9 essential tips for coaching young people
8th May 2019
What makes a volleyball session enjoyable for children? On last month’s Volleyball England Coaching Newsletter we shared a resource from UK Coaching about ‘What makes your session unmissable for young people?’
Coaching young people comes with different challenges and responsibilities to working with adults. Being a mentor to young people is also an amazing opportunity to have a positive impact on their lives and help bring through the next generation of volleyballers.
So we decided to speak to some of the most experienced coaches of juniors players to get their top tips for engaging young people with volleyball.
The line-up includes Carlos Johnson who is a long-time servant of Malory Eagles and has worked with junior players for years; Matt Rhymer who is the head coach of the England junior beach programme, as well as a PE teacher with vast experience of developing players for volleyball and beach volleyball; and Lauren Tucker and Sue Jollands who established a junior club from scratch in South Bucks which has players who are now part of the England Talent Pathway.
They came up with lots of essential tips for working with young people:
1. Understand how important your role is
Matt: “You are more than a coach. You may be one of the few trusted adults in their life – what a privilege but also a big responsibility.”
2. Consider their confidence
Lauren: “Lots of kids are lacking confidence. Especially when their bodies are changing and growing so rapidly, and others may not be. They can be uncoordinated and awkward for a while so it is the coach's job to give them all skills and activities they can master successfully and help them overcome this.”
3. Kids want to play games!
Carlos: “Be mindful of the reasons that young people are there in the first place: they want to play games. When working with our year 7 athletes the focus is to encourage them to do most of the learning through the use of adapted and conditioned games. Within 10 minutes of starting their first ever volleyball session the kids are playing a point scoring game.”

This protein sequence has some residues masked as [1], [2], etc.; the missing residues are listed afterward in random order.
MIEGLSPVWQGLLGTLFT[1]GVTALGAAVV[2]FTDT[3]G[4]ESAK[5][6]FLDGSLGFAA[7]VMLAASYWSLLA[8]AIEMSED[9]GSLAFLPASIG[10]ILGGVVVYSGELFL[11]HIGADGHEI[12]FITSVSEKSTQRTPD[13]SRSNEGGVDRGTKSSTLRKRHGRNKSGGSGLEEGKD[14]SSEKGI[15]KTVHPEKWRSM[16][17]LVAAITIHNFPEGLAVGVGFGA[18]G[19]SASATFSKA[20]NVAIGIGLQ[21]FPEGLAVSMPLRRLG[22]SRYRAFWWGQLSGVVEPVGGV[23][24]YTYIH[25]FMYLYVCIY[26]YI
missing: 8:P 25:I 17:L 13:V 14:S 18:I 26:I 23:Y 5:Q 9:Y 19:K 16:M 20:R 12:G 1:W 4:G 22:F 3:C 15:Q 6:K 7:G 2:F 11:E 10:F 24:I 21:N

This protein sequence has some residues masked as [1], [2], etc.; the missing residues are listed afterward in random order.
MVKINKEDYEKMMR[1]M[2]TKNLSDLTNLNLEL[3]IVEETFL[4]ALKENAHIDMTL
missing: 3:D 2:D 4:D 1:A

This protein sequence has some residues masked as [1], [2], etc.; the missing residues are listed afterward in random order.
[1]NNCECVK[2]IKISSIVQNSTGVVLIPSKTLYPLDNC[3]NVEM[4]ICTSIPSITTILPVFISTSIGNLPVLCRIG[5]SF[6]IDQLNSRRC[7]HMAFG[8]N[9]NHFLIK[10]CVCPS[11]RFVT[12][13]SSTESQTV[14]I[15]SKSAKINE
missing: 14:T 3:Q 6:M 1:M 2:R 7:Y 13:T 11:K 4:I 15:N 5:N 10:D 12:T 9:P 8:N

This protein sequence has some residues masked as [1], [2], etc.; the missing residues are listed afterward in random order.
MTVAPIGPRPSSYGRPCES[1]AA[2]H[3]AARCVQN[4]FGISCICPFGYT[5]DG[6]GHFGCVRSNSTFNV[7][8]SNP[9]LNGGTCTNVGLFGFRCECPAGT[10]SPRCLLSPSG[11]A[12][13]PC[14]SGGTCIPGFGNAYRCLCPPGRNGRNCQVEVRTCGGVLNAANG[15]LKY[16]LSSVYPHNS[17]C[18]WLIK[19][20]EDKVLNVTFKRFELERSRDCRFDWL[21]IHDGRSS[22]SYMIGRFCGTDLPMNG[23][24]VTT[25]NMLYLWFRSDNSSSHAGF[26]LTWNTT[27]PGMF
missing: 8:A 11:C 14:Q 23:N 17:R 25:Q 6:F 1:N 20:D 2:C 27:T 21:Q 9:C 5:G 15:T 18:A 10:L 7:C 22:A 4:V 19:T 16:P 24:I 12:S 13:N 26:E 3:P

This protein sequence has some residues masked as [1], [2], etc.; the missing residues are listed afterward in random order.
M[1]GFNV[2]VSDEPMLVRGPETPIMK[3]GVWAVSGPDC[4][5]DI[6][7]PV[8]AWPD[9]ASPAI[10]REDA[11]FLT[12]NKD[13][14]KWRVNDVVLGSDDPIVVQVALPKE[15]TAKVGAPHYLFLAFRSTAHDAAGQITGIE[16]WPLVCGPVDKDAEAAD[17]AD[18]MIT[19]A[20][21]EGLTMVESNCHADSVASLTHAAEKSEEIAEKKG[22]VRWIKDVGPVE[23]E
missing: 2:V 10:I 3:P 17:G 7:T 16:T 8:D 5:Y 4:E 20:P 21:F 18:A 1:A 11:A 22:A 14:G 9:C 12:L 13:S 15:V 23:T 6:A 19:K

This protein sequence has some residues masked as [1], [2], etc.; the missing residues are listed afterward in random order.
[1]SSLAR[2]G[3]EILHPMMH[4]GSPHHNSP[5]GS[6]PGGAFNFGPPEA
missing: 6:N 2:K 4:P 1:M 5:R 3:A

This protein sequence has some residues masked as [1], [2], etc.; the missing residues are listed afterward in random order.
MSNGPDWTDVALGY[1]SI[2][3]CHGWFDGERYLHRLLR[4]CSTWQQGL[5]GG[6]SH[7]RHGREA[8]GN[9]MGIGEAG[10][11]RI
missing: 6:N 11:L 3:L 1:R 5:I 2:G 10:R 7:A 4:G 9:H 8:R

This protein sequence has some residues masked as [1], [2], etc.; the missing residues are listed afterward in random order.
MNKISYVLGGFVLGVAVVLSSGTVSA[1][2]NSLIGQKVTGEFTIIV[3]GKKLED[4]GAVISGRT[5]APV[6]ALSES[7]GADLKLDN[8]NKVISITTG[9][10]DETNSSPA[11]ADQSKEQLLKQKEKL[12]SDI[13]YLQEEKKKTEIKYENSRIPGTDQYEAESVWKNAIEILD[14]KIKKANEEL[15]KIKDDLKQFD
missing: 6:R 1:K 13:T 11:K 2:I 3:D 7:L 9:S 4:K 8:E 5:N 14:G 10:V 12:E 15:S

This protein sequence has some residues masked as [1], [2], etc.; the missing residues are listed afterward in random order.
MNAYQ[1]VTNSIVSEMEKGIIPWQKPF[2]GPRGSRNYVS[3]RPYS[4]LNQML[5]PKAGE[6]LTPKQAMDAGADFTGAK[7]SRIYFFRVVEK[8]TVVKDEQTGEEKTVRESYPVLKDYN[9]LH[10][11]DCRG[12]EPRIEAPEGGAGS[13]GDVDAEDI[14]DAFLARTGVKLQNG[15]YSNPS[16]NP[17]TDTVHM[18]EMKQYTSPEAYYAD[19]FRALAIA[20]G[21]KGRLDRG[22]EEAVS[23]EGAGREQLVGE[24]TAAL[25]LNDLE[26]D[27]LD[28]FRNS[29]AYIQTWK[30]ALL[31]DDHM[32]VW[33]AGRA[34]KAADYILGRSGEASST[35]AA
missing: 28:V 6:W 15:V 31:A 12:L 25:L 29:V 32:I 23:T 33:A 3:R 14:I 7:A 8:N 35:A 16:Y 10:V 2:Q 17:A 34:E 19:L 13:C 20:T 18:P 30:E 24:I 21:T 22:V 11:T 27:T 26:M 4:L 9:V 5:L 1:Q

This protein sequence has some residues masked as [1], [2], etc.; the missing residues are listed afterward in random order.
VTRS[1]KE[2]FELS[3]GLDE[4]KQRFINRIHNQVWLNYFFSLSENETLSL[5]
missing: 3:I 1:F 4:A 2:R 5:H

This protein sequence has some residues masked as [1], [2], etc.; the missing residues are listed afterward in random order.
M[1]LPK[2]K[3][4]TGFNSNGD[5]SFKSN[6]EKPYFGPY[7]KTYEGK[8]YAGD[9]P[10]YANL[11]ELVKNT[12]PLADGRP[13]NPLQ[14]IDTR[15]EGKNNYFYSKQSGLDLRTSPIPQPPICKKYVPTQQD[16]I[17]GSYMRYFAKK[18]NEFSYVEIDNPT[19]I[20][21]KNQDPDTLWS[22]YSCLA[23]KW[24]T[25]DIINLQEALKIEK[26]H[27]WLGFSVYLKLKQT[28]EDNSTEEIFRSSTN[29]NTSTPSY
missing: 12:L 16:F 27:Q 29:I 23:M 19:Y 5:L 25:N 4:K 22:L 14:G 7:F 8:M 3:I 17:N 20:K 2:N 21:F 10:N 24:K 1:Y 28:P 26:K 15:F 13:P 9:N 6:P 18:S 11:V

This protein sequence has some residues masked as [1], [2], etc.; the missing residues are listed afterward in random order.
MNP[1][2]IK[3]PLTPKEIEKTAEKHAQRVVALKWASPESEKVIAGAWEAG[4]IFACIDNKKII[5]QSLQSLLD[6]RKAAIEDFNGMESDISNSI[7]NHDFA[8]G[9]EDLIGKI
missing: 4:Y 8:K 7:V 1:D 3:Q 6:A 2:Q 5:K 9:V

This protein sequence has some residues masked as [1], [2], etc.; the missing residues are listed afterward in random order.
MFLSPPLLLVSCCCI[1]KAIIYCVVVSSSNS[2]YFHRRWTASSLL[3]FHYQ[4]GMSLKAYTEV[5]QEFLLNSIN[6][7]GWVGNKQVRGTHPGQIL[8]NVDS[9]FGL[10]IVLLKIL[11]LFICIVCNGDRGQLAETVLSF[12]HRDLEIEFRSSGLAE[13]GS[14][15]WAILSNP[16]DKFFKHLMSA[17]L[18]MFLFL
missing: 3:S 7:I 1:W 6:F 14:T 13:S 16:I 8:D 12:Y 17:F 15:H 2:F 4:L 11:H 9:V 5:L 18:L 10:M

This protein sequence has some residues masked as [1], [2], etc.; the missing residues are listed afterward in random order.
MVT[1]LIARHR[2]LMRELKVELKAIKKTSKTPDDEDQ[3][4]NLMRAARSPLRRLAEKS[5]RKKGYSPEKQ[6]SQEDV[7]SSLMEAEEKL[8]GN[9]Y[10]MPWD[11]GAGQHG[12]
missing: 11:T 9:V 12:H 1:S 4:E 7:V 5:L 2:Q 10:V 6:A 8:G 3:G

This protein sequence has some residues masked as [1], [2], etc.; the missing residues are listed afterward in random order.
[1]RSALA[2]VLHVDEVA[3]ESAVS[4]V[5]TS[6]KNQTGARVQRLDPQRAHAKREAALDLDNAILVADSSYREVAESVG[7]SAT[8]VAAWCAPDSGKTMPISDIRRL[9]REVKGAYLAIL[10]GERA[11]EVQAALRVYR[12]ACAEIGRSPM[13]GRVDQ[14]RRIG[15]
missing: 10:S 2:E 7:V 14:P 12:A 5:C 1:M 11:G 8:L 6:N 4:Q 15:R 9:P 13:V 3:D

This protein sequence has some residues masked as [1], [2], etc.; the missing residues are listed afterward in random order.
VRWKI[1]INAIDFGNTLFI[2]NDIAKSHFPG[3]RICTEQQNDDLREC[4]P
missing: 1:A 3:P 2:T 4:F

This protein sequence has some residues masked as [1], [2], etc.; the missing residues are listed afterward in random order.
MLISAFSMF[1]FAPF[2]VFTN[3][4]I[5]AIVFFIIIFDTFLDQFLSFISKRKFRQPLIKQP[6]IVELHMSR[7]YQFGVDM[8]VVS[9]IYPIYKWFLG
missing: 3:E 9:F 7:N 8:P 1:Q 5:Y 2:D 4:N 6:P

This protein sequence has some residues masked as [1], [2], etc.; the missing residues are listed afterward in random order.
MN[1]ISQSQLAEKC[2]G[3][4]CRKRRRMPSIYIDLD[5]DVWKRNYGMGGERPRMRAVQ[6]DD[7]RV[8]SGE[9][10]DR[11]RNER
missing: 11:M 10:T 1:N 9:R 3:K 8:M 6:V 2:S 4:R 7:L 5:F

Sue: “No matter what level of experience, and even if they only want to play socially, young people like competition over training, which is why game-based training works well.”
4. Introduce the sport with a game
Carlos: “There is a game I use in children’s first ever volleyball session. We call it ‘Dan’s game.’ It is initially played on a very small court, 2 Vs 2 and there must be 3 touches on each transition. The first touch underarm catch and throw, 2nd touch overhead catch and push, and 3rd touch a volley over net. We play this game at the start of every session and gradually introduce new adaptations and conditions.
“Over a period of half a school term we would expect the athletes to have progressed to starting each rally with some sort of striking skill and maintain control on their side of the net using a combination of digs, volleys or catches depending on their confidence and or competence in each situation. Our focus is problem solving and decision making rather than skills in isolation. We have found that athletes are engaged and on task and more importantly having fun.”
5. Let the players take control
Matt: “Give young athletes ownership of their development. They need an opportunity to come up with their own route to achieve, which may not match yours.”
6. Struggling to get their attention?
Lauren: “When my kids are really squirmy I get them to smack balls against the wall or serve as usually pounding balls for 10 minutes means they will listen better!”
7. Avoid fear of failure
Matt: “Sessions need achievable targets, with opportunities to explore the process to achieve. So create time to debrief your athletes. Young athletes need a safe environment to fail in. FAIL= First Attempt In Learning.”
8. Understand your players as individuals
Matt: “Take time to learn what makes your athlete tick, and what turns them off! There is nothing more powerful than knowing your athlete. Don't assume the young athlete who walks through the door is the same athlete who walked in last week – don’t hold a grudge.
“I feel like the content you deliver is often second to the environment you create and the relationship you have with athletes. Get this bit right and your young athletes will thrive!”
9. Give them the right competitive opportunities
Sue: “Young people like competition over training, so getting them as much competition at the right level is the key to keeping them involved in volleyball.”